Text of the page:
What can I compost? Animal manures Straw, hay Vegetable matter Yard debris Wood shaving/chips Newspaper Fruit and vegetable wastes Fish processing wastes
Organic Production Manures 1.Raw manure OK if crop is not for human consumption 2.Incorporated >120 days before harvest if edible is in direct contact with soil or soil particles 3.Incorporated >90 days before harvest if edible is not direct contact with soil or soil particles
Organic Production Compost non animal materials Plant residues, etc No specific composting regulations
Organic Production Compost animal materials 1.Initial C:N 25:1 – 40:1 2.Meet PFRP 3.In vessel or covered 131-170 o F, 3 days, All portion of pile meets this temperature. 4.Turned windrow 131-170 o F, minimum 15 days with 5 turns.
Plant Nutrients Major Nutrients Nitrogen Phosphorus Potassium Calcium Magnesium Sulfur Micronutrients Boron Iron Manganese Zinc Copper Chloride Molybdenum
How nutrients become available Mineral Matter Organic Matter K Mg Ca N S P K + NH 4 + Ca ++ SO4 -- soluble, available Not available - - -- - - - - - -- Ca ++ K+K+ clay OM - - - - - - Mg ++ K+K+
Nutrient Anion Availability AnionBindingSolubility PO 4 -3 stronglow BO 3 -3 mediummedium SO 4 -2 v. weakhigh NO 3 - v. weakv. high
Organic N NH 4 + NO 3 - LeachingGases Plants, Microbes Plant residues, Manure Nitrogen Cycle
Organic Materials Little or no processing Low nutrient content Slow release of nutrients Plant, animal, or mineral sources
Processed Manures Heated >150 o F for 1 hour and less than 12% moisture
Organic Materials: Slow release nutrients Plants can only take up nutrients that are in available form (simple, soluble ions). Most nutrients in organic materials are in complex organic molecules or minerals, and are not immediately available to plants.
Slow release nutrients Biological processes slowly release the nutrients in organic amendment into available forms. Rate of nutrient release depends on the nature of the amendment and environmental conditions.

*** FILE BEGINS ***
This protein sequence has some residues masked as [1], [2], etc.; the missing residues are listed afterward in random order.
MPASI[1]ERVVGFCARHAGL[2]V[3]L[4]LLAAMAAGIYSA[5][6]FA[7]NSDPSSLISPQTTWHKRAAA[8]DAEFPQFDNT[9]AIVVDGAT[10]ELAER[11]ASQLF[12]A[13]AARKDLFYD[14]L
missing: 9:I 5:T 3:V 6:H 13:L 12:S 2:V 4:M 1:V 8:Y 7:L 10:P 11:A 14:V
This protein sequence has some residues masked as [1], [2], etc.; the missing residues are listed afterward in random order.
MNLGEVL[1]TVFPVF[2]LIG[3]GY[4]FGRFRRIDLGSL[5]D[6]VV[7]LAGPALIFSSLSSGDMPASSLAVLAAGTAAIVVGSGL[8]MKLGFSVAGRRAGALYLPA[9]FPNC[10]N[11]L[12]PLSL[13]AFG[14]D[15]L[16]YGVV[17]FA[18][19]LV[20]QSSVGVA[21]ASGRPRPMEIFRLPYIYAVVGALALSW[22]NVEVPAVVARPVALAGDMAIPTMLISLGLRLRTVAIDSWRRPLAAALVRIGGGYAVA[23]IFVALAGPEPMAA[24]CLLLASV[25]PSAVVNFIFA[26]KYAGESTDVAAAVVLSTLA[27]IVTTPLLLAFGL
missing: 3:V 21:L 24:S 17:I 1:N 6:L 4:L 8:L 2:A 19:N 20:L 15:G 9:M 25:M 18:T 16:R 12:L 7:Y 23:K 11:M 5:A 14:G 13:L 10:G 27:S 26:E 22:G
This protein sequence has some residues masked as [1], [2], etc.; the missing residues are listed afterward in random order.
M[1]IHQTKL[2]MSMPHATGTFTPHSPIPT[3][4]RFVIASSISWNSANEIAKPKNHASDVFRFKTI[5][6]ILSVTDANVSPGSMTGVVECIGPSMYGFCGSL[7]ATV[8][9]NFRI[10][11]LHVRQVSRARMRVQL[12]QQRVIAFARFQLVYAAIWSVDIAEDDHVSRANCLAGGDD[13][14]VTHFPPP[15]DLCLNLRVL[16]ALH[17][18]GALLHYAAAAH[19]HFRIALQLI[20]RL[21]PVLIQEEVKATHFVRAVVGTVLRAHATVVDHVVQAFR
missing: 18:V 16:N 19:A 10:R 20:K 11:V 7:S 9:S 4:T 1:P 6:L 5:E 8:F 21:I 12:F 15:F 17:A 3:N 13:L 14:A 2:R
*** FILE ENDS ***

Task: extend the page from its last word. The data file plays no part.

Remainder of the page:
Nutrient uptake The forms of nutrients taken up by plants are the same for all types of fertilizer -- manufactured or organic.
Organic materials: Fertilizers vs. Soil amendments Fertilizer 1. High nutrient content and availability. 2. Main benefit is nutrients. 3. Relatively small amounts applied. Soil amendment 1. Low nutrient content and availability. 2. Main benefit is organic matter. 3. Large amounts applied.
Carbon:Nitrogen ratio Low C:N supplies N to plants High C:N ties up N by biological immobilization
C:N ratio and N availability C:N <10:1 10:1 to 20:1 20:1 to 30:1 >30:1 N availability High Med - Low Very Low Negative
High N Content C:N < 10:1 Rapid N availability Use as a fertilizer Over application leads to excess nutrient levels in soil -- potentially harming crop and water quality.
High N Content Examples Poultry manure Packaged organic fertilizers Fresh dairy or goat manure
Moderate N Content C:N 12:1 to 25:1 Slow N availability Can add large amounts without risk of over-fertilization Use as a soil amendment Expect some N immobilization (tie-up) shortly after application.
Clopyralid in Compost What’s the story? N Cl COOH
Clopyralid What is it? A herbicide that kills many broad-leaved weeds. It is used on lawns, hay crops, wheat, and some other crops Legumes, nightshades, and composites are the most susceptible families.
Clopyralid How does it get into compost? Applied to lawns by lawn care companies Clippings recycled as yard debris become feedstock for compost. Breakdown of clopyralid in compost is slow.
Clopyralid Other sources of contamination Manure from horses fed grass hay treated with clopyralid Straw from grain crops treated with clopyralid
Clopyralid Will contaminated compost kill my plants? No. But, there may be symptoms of damage on some susceptible garden plants, such as peas, beans, potatoes, and tomatoes. Most plants are unaffected by clopyralid.
Peas, beans and marigolds grown in 3:1 v/v compost:perlite mix Peas and beans show symptoms, marigolds show no symptoms.
Leaf from tomato plant grown in unamended soil. Leaf from tomato plant grown in soil amended with 50% compost.